Hunter’s 2012 CSR report provides a glimpse inside our operations, and offers a transparent synopsis of our sustainability performance and future targets. To create a baseline for improvement and keep us accountable to our challenges, HSAG presented an action plan for creating Hunter’s first CSR report to Hunter’s Leadership Team.  An important requirement was that we use Global Reporting Initiative’s (GRI) G3.1 framework:  “The Reporting Framework sets out the principles and performance Indicators that organizations can use to measure and report their economic, environmental, and social performance.” Adding a standardized process to our reporting ensures completeness and accuracy, consequently making our performance and targets easily comparable to other companies.

The G3.1 GRI reporting framework has 54 core indicators of which the Leadership Team agreed to report on at least 10 indicators. The CSR Team sent an indicator survey to our board, employees, select customers, and suppliers to gain an understanding of how our sustainability performance affects them and their organizations. The survey and subsequent conversation helped the CSR Team prioritize our top 13 indicators for reporting. For clarity sake, we categorized the indicators into seven impacts; climate change and energy use, community, water use and biodiversity, waste, product responsibility, employees, and human rights in our supply chain.  To measure these impacts, the CSR Team selected members from their departments to form the Data-Collection Team.  The Data-Collection Team developed new measurement techniques to track employee training hours, percent recycled content in materials, and the human rights performance of our contract manufacturers.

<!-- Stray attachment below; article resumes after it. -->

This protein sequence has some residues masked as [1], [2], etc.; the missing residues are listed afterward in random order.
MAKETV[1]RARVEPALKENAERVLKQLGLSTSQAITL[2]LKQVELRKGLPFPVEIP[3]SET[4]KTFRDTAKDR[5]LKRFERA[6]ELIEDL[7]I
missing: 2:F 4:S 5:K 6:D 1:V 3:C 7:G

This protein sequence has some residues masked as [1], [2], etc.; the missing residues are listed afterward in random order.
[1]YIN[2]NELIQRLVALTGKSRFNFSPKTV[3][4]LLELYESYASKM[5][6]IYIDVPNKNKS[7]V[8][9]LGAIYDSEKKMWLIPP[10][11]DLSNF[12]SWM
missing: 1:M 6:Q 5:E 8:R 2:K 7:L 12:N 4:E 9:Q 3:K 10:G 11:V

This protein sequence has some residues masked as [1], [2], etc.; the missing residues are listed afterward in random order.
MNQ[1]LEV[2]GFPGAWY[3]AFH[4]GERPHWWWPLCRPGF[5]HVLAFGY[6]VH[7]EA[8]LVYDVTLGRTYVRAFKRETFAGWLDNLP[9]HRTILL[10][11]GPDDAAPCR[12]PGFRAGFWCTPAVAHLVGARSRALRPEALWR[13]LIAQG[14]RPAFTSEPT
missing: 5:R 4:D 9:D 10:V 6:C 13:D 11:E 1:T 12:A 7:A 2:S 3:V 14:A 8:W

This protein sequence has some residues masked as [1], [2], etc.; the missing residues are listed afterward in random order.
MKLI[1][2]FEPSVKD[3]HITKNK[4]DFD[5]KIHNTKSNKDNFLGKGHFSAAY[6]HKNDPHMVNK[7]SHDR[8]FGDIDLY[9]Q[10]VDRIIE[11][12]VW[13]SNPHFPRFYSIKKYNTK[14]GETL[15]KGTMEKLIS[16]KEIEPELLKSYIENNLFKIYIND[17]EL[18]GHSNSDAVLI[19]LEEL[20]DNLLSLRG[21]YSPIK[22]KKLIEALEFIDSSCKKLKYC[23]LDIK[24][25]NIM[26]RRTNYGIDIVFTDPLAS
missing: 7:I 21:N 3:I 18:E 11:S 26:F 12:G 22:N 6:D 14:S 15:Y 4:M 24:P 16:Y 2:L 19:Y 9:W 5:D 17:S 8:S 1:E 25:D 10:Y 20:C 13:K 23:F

Communicating our reporting efforts requires accuracy and transparency, while at the same time holding the audience’s interest. The theme of this year’s report is “Behind every product, there is a story of how we do business.”  Because this is our inaugural report, it is imperative that we give the reader a glimpse inside Hunter Industries. Each impact features one or two stories about our sustainability journey.  The “Our Approach” section provides special insight into managerial strategy based on interviews with Hunter’s Vice Presidents. Common themes emerged which signal increased company alignment to drive positive action for improved results.  One theme was utilizing real-time-data for a more accurate system view to aid in strategic decision making.  Another theme was increasing cross departmental collaboration through formalized and informal processes. 

The report sets concrete targets including a goal of 90% diversion rate of waste to landfill by 2017, surveying our top 40 suppliers on human rights in 2013, and increasing supervisors' leadership and management training to 8 hours per year by 2014.  Paul Polman, The CEO of Unilever, the top ranked company according to the 2013 Sustainability Leaders Survey, said, “If we achieve our sustainability targets and no one else follows, we will have failed.” At Hunter Industries we believe that our improvements while significant for us will not have the impacts necessary impact unless the entire industry and supply chain realize the importance of incorporating sustainability.

If you have an “aha” moment let us know.  Together we all can make a difference in our industry’s environment and society impact.  This is a collaborative effort and the greater the synergy amongst all stakeholders in the lifecycle the better our perspective will become resulting in better business decisions for all.

Hunter’s Corporate Social Responsibility Report can be found here.  If you would like to discuss this further please contact us at community@hunterindustries.com

Categories: 
Conservation